Insurance giant AXA has scrapped its Fizzy flight delay smart contract platform – one of the first mainstream commercial uses of the technology. The product, launched in September 2017, was based on the Ethereum blockchain and allowed customers to gain automatic flight delay payments via a self-executing element in the insurance policy.
The company told this site that the product did not meet its commercial targets and that there was insufficient demand.
During routine research into how smart contracts were doing in the commercial world it became evident that AXA was no longer operating the system, which had initially covered flights between the US and France.
AXA told this site it had been taken off the market at the end of last year. Fizzy had long been an icon of the wider use of smart contracts in the real world, i.e. outside of purely on-chain use cases.
‘We decided to discontinue the product Fizzy, which offered direct, automatic compensation to policyholders whose flights were delayed. The first product of Fizzy did not reach its commercial targets, notably because the market had not enough appetite for this product yet and we did not find the right distribution channels so far,’ said a company spokesperson.
The company went on to say that the experience had not put them off the technology, and in fact it had helped them to better understand it.
‘Fizzy has always been for us a product developed in a ‘test and learn’ mode, and the result is positive. We have learned a lot from it at different levels,
‘Firstly [in relation to] consumer knowledge: what new features consumers need from insurers and how we can use new technologies to solve pain points of the customers. Secondly on technology: notably through knowledge acquired about Blockchain and more precisely about Ethereum: how to build, fund, audit and operate a smart contract on Ethereum,’ they added.
They concluded by saying that elsewhere in the massive insurance company you could see other examples of automated payout products, such as with their Parametric insurance policies offered via its AXA Climate group.
In a think piece by AXA’s Climate team they state that parametric policies, i.e. that depend on varying external data to meet a threshold that triggers an automated payout, had five main benefits:
‘Because very parametric solution includes an index value(s) derived from independent, third-party data, payouts are triggered automatically when pre-agreed threshold levels are exceeded. That means the policy is not subject to interpretation or conditions or caveats, and the client knows in advance exactly what the payouts would be at each index value.
The second is the speed element. Once a threshold is reached, claims can be paid in days or, at most, weeks. These two attributes, objectivity and speed, are especially meaningful for governments looking for protection against natural catastrophes. There is considerable evidence showing that the overall impact of a natural disaster – both in terms of human suffering and economic damages – is lessened significantly when governments and private investors are confident payouts will be made shortly after a catastrophe occurs.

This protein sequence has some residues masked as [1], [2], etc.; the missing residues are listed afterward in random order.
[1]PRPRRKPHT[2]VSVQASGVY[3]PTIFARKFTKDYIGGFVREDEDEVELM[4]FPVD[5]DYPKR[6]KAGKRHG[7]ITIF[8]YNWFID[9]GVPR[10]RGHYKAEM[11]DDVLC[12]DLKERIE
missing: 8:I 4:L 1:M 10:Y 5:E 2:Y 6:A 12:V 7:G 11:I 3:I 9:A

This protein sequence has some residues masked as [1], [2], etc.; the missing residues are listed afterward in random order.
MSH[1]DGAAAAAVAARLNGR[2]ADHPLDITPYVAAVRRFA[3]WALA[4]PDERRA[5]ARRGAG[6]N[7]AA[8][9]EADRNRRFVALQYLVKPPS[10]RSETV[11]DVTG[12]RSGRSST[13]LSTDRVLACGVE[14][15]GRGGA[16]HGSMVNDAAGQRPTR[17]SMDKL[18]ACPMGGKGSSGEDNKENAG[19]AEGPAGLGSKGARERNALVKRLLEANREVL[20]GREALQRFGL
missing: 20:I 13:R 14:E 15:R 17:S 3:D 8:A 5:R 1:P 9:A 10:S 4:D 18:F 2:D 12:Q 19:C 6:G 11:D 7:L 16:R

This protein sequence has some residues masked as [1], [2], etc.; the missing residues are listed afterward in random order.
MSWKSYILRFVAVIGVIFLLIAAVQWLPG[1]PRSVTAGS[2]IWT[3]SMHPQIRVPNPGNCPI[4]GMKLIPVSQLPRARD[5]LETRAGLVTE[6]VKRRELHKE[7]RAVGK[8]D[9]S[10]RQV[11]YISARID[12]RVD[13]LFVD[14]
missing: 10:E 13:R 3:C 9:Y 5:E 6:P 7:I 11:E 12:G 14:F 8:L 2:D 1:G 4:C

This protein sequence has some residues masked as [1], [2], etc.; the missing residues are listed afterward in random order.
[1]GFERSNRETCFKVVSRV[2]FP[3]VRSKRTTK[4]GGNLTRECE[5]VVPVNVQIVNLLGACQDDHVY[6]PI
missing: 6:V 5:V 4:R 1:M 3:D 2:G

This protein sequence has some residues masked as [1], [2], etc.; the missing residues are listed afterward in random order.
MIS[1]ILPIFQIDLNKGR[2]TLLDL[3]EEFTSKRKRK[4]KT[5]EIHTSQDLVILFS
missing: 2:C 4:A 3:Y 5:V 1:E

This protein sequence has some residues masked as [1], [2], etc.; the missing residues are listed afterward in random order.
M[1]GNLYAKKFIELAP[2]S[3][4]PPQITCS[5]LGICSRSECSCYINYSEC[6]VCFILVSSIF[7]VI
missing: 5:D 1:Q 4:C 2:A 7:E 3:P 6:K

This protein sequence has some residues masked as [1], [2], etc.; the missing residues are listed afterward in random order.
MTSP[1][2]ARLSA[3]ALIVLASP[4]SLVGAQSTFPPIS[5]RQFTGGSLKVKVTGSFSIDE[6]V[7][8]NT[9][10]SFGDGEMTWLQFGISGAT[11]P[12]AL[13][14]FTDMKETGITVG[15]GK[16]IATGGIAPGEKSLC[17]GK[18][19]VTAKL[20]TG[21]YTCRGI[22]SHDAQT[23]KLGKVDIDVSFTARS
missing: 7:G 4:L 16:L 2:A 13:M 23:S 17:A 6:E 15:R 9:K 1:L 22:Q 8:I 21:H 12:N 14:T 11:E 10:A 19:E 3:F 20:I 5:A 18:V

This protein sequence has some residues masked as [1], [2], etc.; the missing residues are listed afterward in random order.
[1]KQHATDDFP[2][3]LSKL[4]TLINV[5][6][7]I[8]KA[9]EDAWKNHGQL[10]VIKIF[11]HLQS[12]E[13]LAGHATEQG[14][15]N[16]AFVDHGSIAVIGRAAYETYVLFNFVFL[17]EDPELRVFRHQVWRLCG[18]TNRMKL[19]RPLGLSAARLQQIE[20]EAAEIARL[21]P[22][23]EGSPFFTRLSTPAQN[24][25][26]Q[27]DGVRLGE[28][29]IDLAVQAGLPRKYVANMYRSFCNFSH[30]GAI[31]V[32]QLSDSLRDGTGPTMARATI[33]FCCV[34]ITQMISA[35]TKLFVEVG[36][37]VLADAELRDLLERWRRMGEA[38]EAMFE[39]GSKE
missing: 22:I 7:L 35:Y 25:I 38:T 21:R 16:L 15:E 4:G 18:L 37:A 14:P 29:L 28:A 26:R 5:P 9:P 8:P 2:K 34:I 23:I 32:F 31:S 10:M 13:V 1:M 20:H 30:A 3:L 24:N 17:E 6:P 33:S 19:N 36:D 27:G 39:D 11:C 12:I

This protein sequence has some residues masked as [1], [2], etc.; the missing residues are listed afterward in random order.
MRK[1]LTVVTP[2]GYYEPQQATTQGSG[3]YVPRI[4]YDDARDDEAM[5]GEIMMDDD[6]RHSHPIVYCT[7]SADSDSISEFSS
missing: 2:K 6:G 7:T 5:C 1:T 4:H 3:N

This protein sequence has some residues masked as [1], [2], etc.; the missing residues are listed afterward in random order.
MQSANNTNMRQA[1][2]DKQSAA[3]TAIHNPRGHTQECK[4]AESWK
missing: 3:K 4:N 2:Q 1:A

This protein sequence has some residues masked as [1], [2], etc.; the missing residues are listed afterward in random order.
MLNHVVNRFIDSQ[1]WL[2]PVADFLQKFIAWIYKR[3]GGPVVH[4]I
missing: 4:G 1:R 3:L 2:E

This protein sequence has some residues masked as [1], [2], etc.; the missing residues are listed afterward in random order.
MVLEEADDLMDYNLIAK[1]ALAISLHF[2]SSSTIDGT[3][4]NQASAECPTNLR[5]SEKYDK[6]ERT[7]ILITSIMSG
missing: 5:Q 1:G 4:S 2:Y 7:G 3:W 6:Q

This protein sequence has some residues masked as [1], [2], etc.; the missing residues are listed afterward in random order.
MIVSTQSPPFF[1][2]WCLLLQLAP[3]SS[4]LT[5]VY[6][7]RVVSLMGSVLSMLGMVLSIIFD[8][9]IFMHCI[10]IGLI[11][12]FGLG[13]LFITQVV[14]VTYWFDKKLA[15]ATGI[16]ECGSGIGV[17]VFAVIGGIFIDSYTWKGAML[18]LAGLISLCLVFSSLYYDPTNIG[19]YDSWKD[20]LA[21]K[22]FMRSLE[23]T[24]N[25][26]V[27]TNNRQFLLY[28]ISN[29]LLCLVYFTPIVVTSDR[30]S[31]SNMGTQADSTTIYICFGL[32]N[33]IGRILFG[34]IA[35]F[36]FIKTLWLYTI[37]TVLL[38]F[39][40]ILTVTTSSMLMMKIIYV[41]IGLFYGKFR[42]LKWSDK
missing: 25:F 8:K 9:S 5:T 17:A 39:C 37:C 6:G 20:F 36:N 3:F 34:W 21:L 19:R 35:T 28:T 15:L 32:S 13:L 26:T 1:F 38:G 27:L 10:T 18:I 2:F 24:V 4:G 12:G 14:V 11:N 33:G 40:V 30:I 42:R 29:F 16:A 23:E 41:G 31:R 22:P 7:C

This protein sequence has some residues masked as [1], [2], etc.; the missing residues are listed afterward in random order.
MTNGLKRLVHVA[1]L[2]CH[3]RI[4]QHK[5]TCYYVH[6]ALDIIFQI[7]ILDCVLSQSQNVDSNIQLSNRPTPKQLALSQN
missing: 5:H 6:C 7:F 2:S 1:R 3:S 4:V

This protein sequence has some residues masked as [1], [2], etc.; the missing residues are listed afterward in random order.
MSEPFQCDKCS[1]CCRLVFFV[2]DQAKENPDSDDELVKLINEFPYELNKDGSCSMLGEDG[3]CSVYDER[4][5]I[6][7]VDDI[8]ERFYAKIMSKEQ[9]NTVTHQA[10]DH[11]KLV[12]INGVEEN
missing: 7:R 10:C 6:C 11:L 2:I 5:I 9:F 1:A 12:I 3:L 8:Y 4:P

Also, as blockchains become used more widely, we’ll be able to embed the parametric triggers into the payment system so that payouts are made automatically and potentially in seconds.
The third is that parametric solutions are tailor-made. Each policy covers specific locations/facilities defined by the client, and the individual programme structures – index values, payout formula and coverage limits – are customised to the client’s strategic objectives, risk appetites and budgets.
The fourth is that parametric insurance is available globally. In some cases, it can be challenging to cover a particular risk because it’s located somewhere that is hard to get to or because the local insurance market is not well developed. With global satellites, we have weather data across the Earth; we can develop coverages for wherever they’re needed.
Finally, parametric solutions are cost-efficient. While we need highly skilled people on the front-end to develop the policy, we don’t need appraisers, attorneys or other technical specialists to resolve claims. And because it’s based on objective third-party data, coverage disputes, as well as potentially fraudulent claims, are not an issue.’
And note that last paragraph: ‘we don’t need attorneys or other technical specialists to resolve the claims’.
So, it would seem that AXA has not given up on the approach of having contracts with terms that self-execute and do not need lawyers to get involved with assessing and then executing the payouts.
Do you call these smart contracts? They would probably pass the definition test. How much of this approach will depend on blockchain tech remains to be seen. Of course, as explored before by this site, you don’t have to use blockchain systems to operate a smart contract.
Below is a short video from AXA that explains how Fizzy works. (1 min approx.)
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